Why does zest matter?

Zest is enthusiasm and energy. Doing something with zest means reveling in the process. It's is about being so excited that you can’t wait to dive in and learn everything you possibly can. 

Zest is infectious; when we’re with someone who truly loves what they do, we also tend to see its radiance. And zest is invigorating; students often find that after they do things that they have zest for, they feel more zest and energy, not less.

This kind of vitality helps students tap into their curiosity, persevere even when learning is tough, and help peers discover new interests.

What does zest look like?

Students with zest might

  • feel both physical and psychological vitality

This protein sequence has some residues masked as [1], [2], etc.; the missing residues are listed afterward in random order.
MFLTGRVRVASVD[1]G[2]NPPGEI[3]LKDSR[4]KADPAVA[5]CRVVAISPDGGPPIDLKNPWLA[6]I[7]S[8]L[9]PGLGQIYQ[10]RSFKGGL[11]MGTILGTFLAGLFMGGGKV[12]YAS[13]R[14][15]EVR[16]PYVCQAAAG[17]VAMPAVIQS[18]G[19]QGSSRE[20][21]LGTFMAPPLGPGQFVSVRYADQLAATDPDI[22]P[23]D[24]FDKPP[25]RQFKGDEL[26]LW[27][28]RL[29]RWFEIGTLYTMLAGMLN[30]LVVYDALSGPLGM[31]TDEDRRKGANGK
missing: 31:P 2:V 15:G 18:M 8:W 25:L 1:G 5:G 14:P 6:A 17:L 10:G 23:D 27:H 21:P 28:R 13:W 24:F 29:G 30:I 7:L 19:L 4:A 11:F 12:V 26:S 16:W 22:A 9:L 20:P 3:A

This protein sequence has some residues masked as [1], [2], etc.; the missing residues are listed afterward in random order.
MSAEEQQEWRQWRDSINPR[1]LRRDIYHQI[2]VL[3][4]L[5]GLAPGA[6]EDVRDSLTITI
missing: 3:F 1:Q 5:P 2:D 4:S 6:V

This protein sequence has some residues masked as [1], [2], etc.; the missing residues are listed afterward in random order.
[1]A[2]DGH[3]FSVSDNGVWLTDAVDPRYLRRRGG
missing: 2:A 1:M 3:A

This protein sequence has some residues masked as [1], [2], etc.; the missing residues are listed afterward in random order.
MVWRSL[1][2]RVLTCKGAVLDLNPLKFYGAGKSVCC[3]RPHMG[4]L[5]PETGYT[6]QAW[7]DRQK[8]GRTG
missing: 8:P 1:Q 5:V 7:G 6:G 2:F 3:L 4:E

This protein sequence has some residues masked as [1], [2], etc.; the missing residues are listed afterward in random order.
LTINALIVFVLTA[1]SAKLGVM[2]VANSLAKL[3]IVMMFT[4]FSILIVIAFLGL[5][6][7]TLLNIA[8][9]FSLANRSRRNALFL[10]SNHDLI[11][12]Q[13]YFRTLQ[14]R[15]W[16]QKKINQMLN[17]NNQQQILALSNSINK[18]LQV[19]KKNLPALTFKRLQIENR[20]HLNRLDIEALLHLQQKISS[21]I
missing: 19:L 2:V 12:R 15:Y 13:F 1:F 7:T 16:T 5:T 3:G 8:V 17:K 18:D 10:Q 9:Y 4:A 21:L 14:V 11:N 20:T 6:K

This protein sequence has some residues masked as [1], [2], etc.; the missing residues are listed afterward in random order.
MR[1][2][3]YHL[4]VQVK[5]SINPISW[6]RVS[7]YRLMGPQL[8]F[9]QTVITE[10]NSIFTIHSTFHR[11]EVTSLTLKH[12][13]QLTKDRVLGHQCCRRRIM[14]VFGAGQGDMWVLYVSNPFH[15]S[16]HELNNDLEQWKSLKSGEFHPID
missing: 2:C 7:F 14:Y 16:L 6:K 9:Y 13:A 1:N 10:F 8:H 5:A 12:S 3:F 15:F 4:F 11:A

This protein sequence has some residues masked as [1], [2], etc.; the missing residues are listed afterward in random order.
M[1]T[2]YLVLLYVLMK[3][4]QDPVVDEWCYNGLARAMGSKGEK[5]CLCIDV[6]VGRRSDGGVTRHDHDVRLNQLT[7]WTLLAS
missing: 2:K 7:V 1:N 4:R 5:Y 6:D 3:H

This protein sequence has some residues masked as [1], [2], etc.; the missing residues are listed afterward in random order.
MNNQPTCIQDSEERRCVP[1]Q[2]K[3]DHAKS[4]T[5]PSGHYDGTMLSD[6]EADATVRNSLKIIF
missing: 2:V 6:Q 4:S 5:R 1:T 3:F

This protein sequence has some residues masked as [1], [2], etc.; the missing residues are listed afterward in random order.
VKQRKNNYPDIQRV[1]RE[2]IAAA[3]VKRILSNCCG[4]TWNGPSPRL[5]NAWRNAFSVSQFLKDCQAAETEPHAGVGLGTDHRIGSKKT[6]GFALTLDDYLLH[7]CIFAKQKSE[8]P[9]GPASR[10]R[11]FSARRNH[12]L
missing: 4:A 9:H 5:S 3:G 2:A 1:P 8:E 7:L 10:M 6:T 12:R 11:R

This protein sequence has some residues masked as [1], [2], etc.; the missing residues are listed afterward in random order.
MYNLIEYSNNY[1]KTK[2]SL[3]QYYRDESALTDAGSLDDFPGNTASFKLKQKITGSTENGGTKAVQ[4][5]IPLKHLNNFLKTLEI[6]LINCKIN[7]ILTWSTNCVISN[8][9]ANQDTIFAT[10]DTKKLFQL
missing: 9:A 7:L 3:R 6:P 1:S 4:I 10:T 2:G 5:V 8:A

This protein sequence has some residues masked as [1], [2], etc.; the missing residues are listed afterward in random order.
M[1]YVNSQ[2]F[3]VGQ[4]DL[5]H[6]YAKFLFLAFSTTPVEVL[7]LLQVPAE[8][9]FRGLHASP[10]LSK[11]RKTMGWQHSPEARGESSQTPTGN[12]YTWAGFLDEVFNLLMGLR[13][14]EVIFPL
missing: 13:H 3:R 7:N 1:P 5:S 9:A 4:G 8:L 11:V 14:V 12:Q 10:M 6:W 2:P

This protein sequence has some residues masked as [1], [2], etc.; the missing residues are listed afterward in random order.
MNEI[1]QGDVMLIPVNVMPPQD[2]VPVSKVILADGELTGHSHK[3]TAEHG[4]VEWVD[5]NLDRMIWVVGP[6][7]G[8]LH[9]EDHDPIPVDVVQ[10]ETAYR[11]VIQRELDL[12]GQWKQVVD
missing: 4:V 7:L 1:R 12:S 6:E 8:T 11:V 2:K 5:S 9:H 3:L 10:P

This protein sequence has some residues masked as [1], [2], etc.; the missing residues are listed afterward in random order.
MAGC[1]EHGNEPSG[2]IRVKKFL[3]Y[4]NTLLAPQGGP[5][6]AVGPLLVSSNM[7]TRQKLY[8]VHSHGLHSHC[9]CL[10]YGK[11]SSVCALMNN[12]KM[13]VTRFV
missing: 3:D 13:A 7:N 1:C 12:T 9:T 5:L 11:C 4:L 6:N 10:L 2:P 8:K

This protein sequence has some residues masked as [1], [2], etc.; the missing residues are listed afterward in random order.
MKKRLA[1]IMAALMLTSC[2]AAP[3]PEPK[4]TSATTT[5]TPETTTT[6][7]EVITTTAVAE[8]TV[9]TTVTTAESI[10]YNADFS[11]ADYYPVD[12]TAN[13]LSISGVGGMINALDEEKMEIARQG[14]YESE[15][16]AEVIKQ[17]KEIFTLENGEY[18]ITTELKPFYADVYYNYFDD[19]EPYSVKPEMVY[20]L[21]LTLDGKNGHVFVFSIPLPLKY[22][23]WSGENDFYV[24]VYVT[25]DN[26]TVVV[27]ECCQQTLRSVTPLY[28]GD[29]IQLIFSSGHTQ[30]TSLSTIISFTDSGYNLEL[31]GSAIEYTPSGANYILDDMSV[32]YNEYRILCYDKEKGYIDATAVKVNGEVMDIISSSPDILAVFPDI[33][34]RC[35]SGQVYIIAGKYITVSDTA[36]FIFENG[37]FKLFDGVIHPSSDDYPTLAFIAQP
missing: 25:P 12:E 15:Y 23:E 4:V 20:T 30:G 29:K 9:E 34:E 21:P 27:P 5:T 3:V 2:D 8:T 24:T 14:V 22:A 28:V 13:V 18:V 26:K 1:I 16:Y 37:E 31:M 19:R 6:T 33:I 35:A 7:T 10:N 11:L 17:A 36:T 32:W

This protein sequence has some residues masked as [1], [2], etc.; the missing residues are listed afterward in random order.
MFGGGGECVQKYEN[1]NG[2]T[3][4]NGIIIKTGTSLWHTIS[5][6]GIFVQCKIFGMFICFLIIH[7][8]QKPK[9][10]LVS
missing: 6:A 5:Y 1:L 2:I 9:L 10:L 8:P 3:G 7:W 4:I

• actively participate by asking questions and listening closely
  • invigorate others by talking about their interest
  • read about their interest in their free time

Teachers with zest might

  • plan extra joy into lessons and routines (e.g., gamify a lesson; introduce a song to teach a concept)
  • participate enthusiastically in professional development and meetings
  • share positive student interactions, by email or in person, with other staff

Research articles about zest

Vitalizing effects of being outdoors and in nature
Journal of Environmental Psychology, 30(2), 159–168.
Richard M. Ryan, Netta Weinstein, Jessey Bernstein, Kirk Warren Brown, Louis Mistretta, Marylène Gagné (2010).

On energy, personality, and health: Subjective vitality as a dynamic reflection of well-being
Journal of Personality, 65(3), 529–565.
Ryan, R. M., & Frederick, C. (1997)

Zest and work
Journal of Organizational Behavior, 30(2), 161–172.
Peterson, C., Park, N., Hall, N., & Seligman, M. E. P. (2009)